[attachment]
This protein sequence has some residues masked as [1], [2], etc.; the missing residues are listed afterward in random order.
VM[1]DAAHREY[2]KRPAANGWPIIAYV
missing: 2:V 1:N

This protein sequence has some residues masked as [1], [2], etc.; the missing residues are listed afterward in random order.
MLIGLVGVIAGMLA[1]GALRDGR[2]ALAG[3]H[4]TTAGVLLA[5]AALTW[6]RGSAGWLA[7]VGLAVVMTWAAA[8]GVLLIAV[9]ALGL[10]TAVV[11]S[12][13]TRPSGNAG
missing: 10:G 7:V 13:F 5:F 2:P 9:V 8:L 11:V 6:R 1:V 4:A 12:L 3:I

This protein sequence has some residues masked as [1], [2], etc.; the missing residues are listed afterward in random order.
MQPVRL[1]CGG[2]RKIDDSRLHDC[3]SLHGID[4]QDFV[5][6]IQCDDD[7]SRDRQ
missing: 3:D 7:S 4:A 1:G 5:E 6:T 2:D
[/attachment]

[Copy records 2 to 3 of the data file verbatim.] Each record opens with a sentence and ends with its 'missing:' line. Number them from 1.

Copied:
This protein sequence has some residues masked as [1], [2], etc.; the missing residues are listed afterward in random order.
MLIGLVGVIAGMLA[1]GALRDGR[2]ALAG[3]H[4]TTAGVLLA[5]AALTW[6]RGSAGWLA[7]VGLAVVMTWAAA[8]GVLLIAV[9]ALGL[10]TAVV[11]S[12][13]TRPSGNAG
missing: 10:G 7:V 13:F 5:F 2:P 9:V 8:L 11:V 6:R 1:V 4:A 12:L 3:I

This protein sequence has some residues masked as [1], [2], etc.; the missing residues are listed afterward in random order.
MQPVRL[1]CGG[2]RKIDDSRLHDC[3]SLHGID[4]QDFV[5][6]IQCDDD[7]SRDRQ
missing: 3:D 7:S 4:A 1:G 5:E 6:T 2:D